Wei-Chung Allen Lee
Our goal is to understand the organizational principles that underlie information processing in neural circuits.
We apply and develop 'functional connectomics' as a platform to discover the relationship between circuit structure and function in the Drosophila and rodent brain.
Our work is focused on a few key questions:
--What rules determine network connectivity? How are these rules enforced during development?
--How do local networks process information and how does this relate to long-range processing?
--What network motifs are conserved and what differentiates brains and brain regions?
--What are the fundamental constraints on network behavior?
We primarily use large-scale EM and in vivo multi-photon calcium imaging to examine the structure and function of neurons and networks. Serial section EM provides us with detailed anatomical information about neurons and their connections. We can identify excitatory and inhibitory neurons and synapses, discover connectivity motifs, and analyze the organization of synaptic connections. The other key component of our approach is physiology – either optical imaging of activity sensors or electrophysiology. Ideally, the same cells are subjected to in vivo physiological recording and connectivity analysis. In this way we can infer how patterns of connectivity shape neuronal computations.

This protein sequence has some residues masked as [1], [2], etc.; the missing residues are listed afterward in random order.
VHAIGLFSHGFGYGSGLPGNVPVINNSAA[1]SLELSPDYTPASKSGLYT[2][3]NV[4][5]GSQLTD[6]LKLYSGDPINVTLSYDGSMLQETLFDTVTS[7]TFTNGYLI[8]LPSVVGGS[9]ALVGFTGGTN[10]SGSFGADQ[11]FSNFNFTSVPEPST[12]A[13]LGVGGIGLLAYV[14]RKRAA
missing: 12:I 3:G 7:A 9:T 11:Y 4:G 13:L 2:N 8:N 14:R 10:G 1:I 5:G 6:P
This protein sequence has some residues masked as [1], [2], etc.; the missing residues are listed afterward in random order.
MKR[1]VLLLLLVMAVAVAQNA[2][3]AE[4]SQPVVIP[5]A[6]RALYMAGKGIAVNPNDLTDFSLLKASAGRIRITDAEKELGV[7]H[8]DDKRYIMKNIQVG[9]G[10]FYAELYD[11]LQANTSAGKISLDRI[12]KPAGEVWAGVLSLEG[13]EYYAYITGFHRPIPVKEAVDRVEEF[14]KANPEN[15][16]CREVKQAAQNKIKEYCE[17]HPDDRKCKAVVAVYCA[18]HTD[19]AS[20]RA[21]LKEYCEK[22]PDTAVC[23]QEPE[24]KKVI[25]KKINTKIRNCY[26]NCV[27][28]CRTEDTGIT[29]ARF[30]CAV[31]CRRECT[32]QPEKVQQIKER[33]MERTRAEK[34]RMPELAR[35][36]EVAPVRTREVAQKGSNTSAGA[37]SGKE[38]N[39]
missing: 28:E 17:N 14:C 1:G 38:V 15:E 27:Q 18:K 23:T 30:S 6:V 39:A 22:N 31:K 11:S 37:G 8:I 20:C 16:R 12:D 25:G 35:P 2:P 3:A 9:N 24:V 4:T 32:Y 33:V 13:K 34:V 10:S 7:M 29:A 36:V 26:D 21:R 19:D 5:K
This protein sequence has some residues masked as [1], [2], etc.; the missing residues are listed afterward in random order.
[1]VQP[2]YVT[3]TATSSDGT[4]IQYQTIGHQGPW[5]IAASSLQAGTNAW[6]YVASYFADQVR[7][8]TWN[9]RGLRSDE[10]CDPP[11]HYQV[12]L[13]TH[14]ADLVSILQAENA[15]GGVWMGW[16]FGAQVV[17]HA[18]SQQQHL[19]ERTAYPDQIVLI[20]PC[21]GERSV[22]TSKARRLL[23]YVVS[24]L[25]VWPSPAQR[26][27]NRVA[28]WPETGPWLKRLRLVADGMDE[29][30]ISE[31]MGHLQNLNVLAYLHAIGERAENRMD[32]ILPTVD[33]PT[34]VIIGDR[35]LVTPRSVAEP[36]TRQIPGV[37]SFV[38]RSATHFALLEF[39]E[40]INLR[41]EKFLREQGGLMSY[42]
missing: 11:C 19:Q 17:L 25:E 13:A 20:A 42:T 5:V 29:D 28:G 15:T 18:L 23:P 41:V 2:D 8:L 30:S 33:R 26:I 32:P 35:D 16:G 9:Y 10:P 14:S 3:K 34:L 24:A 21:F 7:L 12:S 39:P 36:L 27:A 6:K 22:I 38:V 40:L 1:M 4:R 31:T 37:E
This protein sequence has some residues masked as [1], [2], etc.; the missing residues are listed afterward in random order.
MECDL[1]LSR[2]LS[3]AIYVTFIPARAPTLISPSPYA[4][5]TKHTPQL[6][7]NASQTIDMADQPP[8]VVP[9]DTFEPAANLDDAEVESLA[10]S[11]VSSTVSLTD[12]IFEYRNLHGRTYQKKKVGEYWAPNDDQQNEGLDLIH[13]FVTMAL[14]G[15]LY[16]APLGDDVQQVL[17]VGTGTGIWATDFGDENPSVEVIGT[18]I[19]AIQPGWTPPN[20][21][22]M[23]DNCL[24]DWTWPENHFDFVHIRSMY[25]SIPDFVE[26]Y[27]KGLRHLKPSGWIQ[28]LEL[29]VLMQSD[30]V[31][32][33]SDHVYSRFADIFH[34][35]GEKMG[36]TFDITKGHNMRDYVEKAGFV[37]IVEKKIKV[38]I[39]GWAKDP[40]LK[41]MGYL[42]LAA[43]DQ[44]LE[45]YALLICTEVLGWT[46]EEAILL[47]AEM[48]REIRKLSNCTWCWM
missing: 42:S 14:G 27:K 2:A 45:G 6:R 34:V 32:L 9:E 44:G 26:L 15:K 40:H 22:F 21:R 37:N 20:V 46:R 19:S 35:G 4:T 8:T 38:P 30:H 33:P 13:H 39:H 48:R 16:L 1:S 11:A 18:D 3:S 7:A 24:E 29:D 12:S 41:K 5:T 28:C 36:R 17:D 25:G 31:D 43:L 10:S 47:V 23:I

Additionally, we use genetic tools for labeling and manipulation; and modeling to explore the implications of our data and generate testable theories. Finally, we are devising approaches that will allow us to use behavior to bridge our understanding of circuit structure and network computation. By working across these modes of inquiry we aim to uncover the fundamental building blocks of functional networks.
Goldenson Building Room 243
220 Longwood Avenue
Boston, MA 02115